Lowe proves he still has something left

ARLINGTON, Texas -- So that's the reason 39-year-old pitcher Derek Lowe made the Rangers out of spring training.

For night's like Saturday, when the Rangers needed a long man out of the bullpen because their rookie starter got drilled by a line drive in the wrist.

Maybe that's not the exact script, but Saturday night was all about Lowe, who gave the Rangers four hitless innings in a superb performance that keyed a 5-0 victory over the Seattle Mariners. Lowe was forced into action when rookie Nick Tepesch had a line drive scrape off his right wrist, forcing him out of the game for precautionary reasons.

Enter Lowe, who needed 31 pitches to get through four innings. It was vintage Lowe, the one who has racked up 176 victories because of a devastating sinker that has made him one of the premier ground-ball pitchers in baseball.

"I liked it," Lowe said of his sinker. "It put a smile on my face."

Of the 12 outs he recorded, nine of them came on ground balls. The only Mariners hitter who reached against Lowe was Kendrys Morales, who was hit by a pitch to start the fourth inning. Lowe quickly erased that with a double-play ball. He and catcher A.J. Pierzynski took advantage of an aggressive Mariners lineup.

"We certainly needed it," Washington said. "He had a good sinker working tonight. He was moving the ball up and down. It was just an outstanding job, especially when we were just trying to hold onto a one-run lead."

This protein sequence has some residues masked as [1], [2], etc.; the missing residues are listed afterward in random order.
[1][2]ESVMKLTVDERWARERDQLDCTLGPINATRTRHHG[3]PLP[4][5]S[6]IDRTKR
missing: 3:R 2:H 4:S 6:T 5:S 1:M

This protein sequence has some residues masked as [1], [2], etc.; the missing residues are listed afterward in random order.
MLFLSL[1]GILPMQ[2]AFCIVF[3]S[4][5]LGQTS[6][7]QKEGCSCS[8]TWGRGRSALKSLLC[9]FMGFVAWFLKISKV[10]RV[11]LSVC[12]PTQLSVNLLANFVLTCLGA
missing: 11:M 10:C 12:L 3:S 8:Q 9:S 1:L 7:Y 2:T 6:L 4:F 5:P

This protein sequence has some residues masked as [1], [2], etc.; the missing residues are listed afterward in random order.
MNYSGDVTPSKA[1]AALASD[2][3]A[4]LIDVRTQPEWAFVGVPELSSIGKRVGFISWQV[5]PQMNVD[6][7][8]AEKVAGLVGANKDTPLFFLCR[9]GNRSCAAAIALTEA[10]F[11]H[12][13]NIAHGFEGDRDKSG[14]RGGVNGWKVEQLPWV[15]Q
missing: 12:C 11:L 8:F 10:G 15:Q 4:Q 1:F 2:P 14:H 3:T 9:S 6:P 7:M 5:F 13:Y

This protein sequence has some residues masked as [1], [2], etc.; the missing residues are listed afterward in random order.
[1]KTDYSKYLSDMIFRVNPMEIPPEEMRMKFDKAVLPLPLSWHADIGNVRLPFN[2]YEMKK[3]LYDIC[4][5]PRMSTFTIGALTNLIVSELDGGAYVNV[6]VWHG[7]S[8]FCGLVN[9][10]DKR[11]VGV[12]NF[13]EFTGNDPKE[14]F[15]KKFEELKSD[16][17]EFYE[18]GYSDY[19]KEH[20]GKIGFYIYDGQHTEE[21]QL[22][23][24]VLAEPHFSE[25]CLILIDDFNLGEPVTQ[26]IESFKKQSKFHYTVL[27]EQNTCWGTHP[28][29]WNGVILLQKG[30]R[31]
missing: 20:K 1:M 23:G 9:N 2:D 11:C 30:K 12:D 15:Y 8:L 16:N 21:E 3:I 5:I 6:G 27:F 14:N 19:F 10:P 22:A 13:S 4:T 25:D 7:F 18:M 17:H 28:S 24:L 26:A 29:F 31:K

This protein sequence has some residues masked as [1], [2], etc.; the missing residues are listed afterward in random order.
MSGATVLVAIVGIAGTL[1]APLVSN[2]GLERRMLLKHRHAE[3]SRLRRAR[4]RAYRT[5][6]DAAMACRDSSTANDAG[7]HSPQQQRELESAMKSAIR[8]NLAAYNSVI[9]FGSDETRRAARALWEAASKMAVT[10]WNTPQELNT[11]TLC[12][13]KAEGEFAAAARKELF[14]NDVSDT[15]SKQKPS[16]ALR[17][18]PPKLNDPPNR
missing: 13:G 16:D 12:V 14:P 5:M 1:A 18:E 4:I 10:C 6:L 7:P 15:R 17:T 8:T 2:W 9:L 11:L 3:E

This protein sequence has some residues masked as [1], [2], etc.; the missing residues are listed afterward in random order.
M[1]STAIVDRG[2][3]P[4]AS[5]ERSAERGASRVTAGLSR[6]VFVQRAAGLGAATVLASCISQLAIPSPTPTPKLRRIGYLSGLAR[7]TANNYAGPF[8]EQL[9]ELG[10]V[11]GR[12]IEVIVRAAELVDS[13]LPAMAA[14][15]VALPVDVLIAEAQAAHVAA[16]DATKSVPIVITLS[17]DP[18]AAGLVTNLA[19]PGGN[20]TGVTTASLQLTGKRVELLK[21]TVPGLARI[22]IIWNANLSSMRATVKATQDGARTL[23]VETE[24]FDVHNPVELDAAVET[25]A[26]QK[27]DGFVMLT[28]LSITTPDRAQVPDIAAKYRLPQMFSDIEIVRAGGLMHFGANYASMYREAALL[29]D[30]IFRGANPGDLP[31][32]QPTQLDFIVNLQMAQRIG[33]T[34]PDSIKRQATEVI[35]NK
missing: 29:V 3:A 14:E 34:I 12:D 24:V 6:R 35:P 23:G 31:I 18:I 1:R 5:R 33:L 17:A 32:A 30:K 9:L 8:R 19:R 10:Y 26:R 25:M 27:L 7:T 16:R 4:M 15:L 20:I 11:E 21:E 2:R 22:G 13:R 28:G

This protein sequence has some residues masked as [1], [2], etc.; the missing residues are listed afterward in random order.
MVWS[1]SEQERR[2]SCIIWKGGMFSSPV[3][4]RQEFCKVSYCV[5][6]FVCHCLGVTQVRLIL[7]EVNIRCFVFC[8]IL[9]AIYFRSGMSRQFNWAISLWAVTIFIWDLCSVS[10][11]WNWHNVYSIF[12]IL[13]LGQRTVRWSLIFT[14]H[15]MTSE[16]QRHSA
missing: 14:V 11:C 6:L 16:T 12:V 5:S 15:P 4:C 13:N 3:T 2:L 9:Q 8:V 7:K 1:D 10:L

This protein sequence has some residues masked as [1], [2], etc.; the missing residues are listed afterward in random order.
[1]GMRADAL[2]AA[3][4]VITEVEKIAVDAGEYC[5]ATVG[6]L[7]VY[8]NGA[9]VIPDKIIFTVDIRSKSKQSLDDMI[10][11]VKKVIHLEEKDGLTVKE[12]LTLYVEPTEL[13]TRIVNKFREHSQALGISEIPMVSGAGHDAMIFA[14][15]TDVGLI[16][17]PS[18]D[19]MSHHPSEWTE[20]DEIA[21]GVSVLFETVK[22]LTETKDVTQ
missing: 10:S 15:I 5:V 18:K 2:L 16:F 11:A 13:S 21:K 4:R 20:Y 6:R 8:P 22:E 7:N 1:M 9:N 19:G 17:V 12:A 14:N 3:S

With the Rangers continuing to struggle offensively, Lowe had to be sharp. Pierzynski gave the Rangers a 1-0 lead with a one-out home run in the bottom of the fourth. Lowe made the run stand up, getting the first two batters he faced in the top of the sixth before Washington went to the bullpen for left-handed reliever Joe Ortiz.

Ortiz, Tanner Scheppers and Jason Frasor all had to work around baserunners, but they were able to finish off the Rangers' second consecutive shutout. The Rangers have 21 consecutive scoreless innings heading into Sunday afternoon's game.

"They proved that they have a heartbeat," Washington said of Ortiz and Scheppers. "It's not easy at the major league level. That's a good challenge for them."

Low showed he has a heartbeat, too. The Rangers signed him late, so he didn't begin spring training until early March. He gave up a three-run home run to Rick Ankiel in his debut in the season opener on March 31. He pitched an inning on April 10 before going 2⅔ innings Thursday in Chicago.

Lowe was back at it Saturday, proving he can handle the layoff in between appearances.

"That's where a veteran player understands this, where a young guy gets kind of antsy," Lowe said. "I understand I have to be prepared every day. That's something I've always taken pride in my whole career, is show up every day, work hard and expect to play that day. That's what makes it a little bit easier being 39 years old, you don't get discouraged when you don't pitch in eight or nine days."